The health of the world’s second-largest coral system, the Mesoamerican Reef spreading from Mexico to Central America, has taken a turn for the more severe and faces additional threats from climate change, based on a report by a group of scientists.
Extending almost 1,000 km (620 miles) from the northern tip of Mexico’s Yucatan Peninsula toward the Bay Islands in the north of Honduras, the Mesoamerican Reef is second in measurement only to Australia’s Great Barrier Reef.
Coral reefs grow over thousands of years and are crucial to the survival and prosperity of numerous marine species; however, many, along with the Great Barrier Reef, have been under strain from the changing climate scientists say.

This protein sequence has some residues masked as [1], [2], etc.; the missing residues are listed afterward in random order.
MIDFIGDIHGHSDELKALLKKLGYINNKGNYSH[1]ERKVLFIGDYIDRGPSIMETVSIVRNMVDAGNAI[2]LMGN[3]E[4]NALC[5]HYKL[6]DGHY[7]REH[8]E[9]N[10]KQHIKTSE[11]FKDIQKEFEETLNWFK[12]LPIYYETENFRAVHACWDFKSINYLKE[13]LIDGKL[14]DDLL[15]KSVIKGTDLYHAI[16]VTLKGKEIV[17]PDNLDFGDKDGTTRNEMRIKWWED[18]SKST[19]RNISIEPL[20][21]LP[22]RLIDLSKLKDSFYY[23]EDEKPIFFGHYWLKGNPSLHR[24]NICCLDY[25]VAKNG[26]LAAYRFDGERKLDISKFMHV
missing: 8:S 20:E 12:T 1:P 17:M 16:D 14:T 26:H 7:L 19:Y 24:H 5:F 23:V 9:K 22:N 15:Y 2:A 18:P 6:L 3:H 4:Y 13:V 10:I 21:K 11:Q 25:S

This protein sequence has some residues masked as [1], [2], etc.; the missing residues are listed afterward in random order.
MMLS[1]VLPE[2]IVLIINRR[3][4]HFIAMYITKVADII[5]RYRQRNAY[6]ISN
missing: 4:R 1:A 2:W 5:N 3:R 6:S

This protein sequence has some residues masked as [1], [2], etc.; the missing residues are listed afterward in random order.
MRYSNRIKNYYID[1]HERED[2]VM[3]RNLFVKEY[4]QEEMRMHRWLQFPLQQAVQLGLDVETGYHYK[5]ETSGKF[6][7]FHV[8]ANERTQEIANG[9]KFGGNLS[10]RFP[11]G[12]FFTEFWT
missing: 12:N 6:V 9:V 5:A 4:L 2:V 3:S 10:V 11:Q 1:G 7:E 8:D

The structures of coral reefs in the Western Hemisphere, also known as the Great Mayan Reef, witnessed its first decline in overall well-being since 2006, based on a study of 286 coral reef sites in Belize, Guatemala, Mexico, and Honduras.
The Reef Health Index (RHI), which incorporates ecological data into a “Dow Jones”-style index, confirmed that the coral’s rating had fallen to 2.5 in 2018 from 2.8 in its earlier rating report in 2016.
The Mesoamerican Reef’s health had been enhancing since 2006 when scientists first started giving ratings to measure its general condition and awarded it a 2.3 rating that year.
The largest drop in reef health was due to significant decreases in commercial and herbivorous fish on the back of unsustainable fishing activities, particularly in Honduras, the report’s authors stated.